50 years ago today, on June 16, 1963, Soviet Cosmonaut Valentina Tereshkova became the very first woman to fly a space mission. During 70+ hours in orbit on Vostok VI, she completed 48 orbits of planet Earth, which was more than all the American astronauts of Project Mercury combined!
Later that same year, the hardy young Tereshkova married cosmonaut Andrian Nikolayev, and their daughter, Elena, was the first child born to parents who both went into space.
Born in 1937, Valentina was only 26 years old at the time of her mission, making her the youngest space traveler up to that date. Training included isolation tests, centrifuge spins, rocket theory, spacecraft engineering, weightless flights, 120 parachute jumps and pilot training in MiG-15UTI jet fighters.
During her 3-day trip on Vostok 6, Tereshkova collected the first data on the female body's reaction to spaceflight; she also conducted experiments, manually maneuvered the capsule, and took photographs of the horizon from space, which were later used to identify aerosol layers within the atmosphere.
Tereshkova went on to graduate from the Zhuykosky Air Force Engineering Academy in 1969, and earned a PhD in Technical Science in 1976. She was awarded the title "Hero of the Soviet Union," received two Orders of Lenin, the Joliot-Curie Medal, and was honored with the UN Gold Medal of Peace. Of course, these are just a few of the dozens of awards from many nations.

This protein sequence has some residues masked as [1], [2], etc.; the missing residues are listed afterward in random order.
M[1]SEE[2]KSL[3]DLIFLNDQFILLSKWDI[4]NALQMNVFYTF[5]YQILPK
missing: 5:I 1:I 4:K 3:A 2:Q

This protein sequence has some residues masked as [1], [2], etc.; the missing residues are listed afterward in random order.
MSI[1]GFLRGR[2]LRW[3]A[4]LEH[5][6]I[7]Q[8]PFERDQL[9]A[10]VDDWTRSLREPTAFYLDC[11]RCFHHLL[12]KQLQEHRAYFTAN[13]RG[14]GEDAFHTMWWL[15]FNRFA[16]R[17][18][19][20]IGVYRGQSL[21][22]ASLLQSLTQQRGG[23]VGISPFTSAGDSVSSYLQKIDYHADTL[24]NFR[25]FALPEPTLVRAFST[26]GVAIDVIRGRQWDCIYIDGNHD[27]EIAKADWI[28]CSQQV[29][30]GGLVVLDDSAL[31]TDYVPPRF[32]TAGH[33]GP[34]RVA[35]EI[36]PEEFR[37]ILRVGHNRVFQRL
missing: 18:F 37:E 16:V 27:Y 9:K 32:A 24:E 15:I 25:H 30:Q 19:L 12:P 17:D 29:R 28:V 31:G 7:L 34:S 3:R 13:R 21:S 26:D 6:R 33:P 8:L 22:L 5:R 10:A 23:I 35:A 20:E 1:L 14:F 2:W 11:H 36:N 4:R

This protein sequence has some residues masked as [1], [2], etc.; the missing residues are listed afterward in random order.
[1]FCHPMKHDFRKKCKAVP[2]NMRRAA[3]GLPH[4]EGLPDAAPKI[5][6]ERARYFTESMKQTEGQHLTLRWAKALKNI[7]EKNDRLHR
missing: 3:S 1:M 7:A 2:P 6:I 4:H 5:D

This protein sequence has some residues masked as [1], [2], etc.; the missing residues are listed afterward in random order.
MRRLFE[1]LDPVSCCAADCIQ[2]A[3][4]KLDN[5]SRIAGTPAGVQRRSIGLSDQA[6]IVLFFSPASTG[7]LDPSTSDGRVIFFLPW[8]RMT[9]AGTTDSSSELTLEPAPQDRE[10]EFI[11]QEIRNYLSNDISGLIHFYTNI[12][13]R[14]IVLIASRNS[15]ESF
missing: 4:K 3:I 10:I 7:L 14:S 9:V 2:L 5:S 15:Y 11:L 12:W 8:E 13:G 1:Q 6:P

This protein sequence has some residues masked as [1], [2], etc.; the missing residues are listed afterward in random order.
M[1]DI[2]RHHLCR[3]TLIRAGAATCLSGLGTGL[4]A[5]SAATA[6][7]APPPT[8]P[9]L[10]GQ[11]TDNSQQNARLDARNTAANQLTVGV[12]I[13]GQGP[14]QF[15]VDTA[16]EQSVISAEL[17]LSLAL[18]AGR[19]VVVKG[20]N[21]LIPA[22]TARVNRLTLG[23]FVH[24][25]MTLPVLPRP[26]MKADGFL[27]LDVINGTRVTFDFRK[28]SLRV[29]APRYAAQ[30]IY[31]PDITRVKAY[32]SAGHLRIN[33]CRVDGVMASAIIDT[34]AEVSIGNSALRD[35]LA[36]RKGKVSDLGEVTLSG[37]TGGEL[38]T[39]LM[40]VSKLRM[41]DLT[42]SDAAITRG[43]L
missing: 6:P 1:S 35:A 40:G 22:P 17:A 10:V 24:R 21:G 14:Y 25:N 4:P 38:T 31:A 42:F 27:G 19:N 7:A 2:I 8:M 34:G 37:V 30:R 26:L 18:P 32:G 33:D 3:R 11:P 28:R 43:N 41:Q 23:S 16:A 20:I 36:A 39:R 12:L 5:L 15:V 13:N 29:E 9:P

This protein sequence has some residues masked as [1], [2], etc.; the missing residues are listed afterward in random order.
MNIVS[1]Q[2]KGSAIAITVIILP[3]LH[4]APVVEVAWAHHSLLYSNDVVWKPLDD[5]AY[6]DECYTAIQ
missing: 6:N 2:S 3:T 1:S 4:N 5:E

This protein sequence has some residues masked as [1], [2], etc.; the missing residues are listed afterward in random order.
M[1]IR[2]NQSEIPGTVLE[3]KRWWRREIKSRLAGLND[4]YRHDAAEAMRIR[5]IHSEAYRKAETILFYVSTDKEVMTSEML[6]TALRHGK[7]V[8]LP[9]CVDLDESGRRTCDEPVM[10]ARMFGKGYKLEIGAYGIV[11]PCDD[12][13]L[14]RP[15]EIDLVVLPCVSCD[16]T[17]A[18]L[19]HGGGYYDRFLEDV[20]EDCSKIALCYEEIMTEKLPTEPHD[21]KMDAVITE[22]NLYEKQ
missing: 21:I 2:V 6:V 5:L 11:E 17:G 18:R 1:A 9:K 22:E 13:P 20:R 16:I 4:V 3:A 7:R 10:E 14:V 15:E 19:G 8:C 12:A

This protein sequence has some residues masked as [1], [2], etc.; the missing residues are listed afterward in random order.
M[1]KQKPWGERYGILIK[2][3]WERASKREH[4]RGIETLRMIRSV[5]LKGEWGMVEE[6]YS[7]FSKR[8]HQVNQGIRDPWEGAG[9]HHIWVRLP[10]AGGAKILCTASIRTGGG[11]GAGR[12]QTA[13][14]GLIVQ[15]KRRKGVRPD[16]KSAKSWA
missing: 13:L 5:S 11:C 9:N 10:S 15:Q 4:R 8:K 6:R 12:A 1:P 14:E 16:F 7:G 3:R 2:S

Woman of the Century
She even has a crater on the moon named after her! There is also a main belt asteroid, "1671 Chaika", which commemorates the callsign of her space capsule. In the year 2000, Russia's "Cinderella of the Stars" was named the "Female Achiever of the 20th Century."
To this day, Valentina is still the only woman who ever flew a SOLO space mission.
Although there were already "plans on paper" for further space flights by Russian women, it was 19 years until the second, Svetlana Savitskaya, flew in 1982.
Major General Valentina Tereshkova
And yeah, let's pretend the Russians weren't the only Good Ol’ Boys club, considering it took the American space program a further year to put Sally Ride in space on Shuttle Challenger in 1983. Seems hard to believe now, but apparently those guys in the 1960s thought they were going somewhere without us.
Good luck with that :)
But hey, let's appreciate progress and end this on a happy note! Cartoonist/musician and all-around awesome gal Lucy Knisley wrote a beautiful song about Tereshkova, called simply "Valentina"... and included it on her album, "Handsewn" in 2011. You can listen to the tune and download a free MP3 from her PureVolume collection.